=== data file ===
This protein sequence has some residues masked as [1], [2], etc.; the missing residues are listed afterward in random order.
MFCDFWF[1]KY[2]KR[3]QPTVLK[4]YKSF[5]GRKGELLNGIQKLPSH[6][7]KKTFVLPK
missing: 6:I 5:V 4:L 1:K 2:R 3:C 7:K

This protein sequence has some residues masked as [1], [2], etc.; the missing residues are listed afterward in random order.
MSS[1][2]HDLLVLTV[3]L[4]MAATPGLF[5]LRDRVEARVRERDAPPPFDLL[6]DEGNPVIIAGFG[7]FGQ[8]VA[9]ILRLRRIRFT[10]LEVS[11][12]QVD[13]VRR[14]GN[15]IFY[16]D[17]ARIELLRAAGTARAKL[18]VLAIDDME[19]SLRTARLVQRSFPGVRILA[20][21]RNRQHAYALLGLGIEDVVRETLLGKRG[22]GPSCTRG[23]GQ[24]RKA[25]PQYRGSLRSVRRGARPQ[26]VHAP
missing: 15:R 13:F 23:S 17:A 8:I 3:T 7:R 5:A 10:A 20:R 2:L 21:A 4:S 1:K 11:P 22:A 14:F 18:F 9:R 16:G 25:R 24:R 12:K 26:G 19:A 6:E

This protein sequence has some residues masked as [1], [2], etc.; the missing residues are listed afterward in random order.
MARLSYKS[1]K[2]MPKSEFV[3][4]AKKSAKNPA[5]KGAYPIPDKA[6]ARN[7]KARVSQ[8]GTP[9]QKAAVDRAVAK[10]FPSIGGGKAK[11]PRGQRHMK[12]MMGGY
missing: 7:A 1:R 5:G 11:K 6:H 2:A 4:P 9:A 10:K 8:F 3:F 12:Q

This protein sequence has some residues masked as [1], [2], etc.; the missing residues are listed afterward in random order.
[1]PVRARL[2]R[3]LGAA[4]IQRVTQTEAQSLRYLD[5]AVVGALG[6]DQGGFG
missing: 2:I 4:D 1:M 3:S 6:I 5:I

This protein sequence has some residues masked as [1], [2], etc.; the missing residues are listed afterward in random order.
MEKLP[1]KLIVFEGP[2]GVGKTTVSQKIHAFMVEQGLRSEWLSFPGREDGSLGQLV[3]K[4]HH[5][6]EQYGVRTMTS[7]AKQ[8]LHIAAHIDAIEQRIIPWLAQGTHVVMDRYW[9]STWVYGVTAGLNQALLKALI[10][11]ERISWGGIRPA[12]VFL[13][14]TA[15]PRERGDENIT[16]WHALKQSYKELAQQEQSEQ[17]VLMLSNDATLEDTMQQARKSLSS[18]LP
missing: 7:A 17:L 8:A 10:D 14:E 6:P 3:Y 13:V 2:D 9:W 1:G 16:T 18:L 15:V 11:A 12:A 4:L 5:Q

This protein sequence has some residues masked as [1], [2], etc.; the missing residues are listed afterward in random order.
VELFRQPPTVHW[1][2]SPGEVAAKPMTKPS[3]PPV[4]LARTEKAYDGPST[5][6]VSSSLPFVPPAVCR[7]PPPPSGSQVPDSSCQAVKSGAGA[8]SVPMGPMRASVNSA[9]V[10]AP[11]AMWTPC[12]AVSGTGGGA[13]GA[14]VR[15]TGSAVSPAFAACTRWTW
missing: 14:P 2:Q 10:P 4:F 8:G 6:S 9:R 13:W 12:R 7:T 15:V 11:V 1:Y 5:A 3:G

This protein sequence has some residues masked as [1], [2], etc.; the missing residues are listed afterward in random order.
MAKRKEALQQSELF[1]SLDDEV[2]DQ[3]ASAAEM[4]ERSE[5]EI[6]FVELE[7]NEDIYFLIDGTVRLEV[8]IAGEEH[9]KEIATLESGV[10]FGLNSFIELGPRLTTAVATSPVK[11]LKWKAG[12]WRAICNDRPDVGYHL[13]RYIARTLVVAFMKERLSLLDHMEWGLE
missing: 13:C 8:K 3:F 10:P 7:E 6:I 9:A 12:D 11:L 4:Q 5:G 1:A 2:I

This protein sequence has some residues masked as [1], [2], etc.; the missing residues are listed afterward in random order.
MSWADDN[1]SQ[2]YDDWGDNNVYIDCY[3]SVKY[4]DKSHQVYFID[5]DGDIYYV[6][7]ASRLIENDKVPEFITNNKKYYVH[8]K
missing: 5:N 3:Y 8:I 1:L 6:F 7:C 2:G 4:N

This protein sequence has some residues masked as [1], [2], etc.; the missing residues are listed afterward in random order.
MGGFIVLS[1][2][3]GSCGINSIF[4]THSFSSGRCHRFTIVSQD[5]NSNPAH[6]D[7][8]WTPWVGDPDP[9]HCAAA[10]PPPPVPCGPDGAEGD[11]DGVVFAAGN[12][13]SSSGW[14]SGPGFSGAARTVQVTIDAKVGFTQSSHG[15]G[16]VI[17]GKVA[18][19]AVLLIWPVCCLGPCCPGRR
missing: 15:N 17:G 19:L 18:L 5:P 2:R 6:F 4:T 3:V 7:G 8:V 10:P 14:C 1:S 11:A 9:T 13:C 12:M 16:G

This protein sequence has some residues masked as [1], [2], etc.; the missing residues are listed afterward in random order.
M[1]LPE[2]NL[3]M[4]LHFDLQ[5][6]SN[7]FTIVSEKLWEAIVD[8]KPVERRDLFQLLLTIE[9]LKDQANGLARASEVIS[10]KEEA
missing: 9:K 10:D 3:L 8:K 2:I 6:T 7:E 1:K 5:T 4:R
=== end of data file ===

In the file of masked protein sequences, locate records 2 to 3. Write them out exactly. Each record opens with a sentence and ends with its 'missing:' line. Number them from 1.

This protein sequence has some residues masked as [1], [2], etc.; the missing residues are listed afterward in random order.
MSS[1][2]HDLLVLTV[3]L[4]MAATPGLF[5]LRDRVEARVRERDAPPPFDLL[6]DEGNPVIIAGFG[7]FGQ[8]VA[9]ILRLRRIRFT[10]LEVS[11][12]QVD[13]VRR[14]GN[15]IFY[16]D[17]ARIELLRAAGTARAKL[18]VLAIDDME[19]SLRTARLVQRSFPGVRILA[20][21]RNRQHAYALLGLGIEDVVRETLLGKRG[22]GPSCTRG[23]GQ[24]RKA[25]PQYRGSLRSVRRGARPQ[26]VHAP
missing: 15:R 13:F 23:S 17:A 8:I 3:T 7:R 5:A 10:A 20:R 2:L 21:A 4:S 1:K 11:P 22:A 14:F 18:F 9:R 16:G 25:R 24:R 12:K 26:G 19:A 6:E

This protein sequence has some residues masked as [1], [2], etc.; the missing residues are listed afterward in random order.
MARLSYKS[1]K[2]MPKSEFV[3][4]AKKSAKNPA[5]KGAYPIPDKA[6]ARN[7]KARVSQ[8]GTP[9]QKAAVDRAVAK[10]FPSIGGGKAK[11]PRGQRHMK[12]MMGGY
missing: 7:A 1:R 5:G 11:K 6:H 2:A 4:P 9:A 10:K 8:F 3:F 12:Q